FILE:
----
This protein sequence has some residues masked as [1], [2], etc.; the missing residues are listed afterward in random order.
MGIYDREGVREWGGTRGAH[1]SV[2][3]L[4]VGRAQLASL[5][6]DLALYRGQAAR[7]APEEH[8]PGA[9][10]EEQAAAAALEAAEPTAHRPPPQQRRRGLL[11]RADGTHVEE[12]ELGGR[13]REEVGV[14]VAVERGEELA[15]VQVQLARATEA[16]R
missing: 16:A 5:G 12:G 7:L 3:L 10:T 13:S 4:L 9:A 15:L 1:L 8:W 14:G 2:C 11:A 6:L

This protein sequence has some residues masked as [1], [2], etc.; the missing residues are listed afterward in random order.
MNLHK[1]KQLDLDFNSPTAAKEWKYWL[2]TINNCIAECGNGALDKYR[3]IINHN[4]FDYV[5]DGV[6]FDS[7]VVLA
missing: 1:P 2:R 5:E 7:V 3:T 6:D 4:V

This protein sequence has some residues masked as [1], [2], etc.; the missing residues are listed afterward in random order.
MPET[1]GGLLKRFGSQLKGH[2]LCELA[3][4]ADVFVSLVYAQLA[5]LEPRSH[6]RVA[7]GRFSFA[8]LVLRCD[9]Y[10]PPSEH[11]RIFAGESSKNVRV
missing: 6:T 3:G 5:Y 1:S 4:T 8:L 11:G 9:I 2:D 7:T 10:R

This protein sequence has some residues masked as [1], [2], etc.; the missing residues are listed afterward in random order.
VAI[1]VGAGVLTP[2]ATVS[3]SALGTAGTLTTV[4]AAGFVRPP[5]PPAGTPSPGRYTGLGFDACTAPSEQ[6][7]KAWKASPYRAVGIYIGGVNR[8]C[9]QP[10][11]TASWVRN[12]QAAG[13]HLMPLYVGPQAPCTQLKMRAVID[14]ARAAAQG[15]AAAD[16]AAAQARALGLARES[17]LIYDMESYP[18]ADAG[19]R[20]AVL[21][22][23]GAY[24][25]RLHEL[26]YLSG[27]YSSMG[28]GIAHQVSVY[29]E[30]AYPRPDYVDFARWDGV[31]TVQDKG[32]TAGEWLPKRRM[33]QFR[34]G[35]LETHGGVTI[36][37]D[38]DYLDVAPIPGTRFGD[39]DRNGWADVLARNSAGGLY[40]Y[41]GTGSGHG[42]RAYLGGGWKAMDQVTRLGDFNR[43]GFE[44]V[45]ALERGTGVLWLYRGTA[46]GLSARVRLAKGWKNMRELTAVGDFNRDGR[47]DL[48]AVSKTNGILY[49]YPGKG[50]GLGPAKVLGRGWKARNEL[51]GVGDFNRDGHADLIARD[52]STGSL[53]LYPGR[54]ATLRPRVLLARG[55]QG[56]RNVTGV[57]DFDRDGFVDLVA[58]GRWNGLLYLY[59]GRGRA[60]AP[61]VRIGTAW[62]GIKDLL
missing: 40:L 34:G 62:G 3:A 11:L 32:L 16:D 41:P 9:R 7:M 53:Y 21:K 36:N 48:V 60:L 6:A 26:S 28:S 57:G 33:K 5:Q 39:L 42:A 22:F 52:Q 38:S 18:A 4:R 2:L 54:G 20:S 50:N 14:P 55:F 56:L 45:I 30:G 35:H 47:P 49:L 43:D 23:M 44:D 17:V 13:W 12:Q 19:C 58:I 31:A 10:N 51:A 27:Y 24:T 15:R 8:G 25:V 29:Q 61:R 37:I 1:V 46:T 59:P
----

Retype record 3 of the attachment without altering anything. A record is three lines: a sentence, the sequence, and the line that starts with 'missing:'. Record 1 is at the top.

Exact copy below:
This protein sequence has some residues masked as [1], [2], etc.; the missing residues are listed afterward in random order.
MPET[1]GGLLKRFGSQLKGH[2]LCELA[3][4]ADVFVSLVYAQLA[5]LEPRSH[6]RVA[7]GRFSFA[8]LVLRCD[9]Y[10]PPSEH[11]RIFAGESSKNVRV
missing: 6:T 3:G 5:Y 1:S 4:T 8:L 11:G 9:I 2:D 7:T 10:R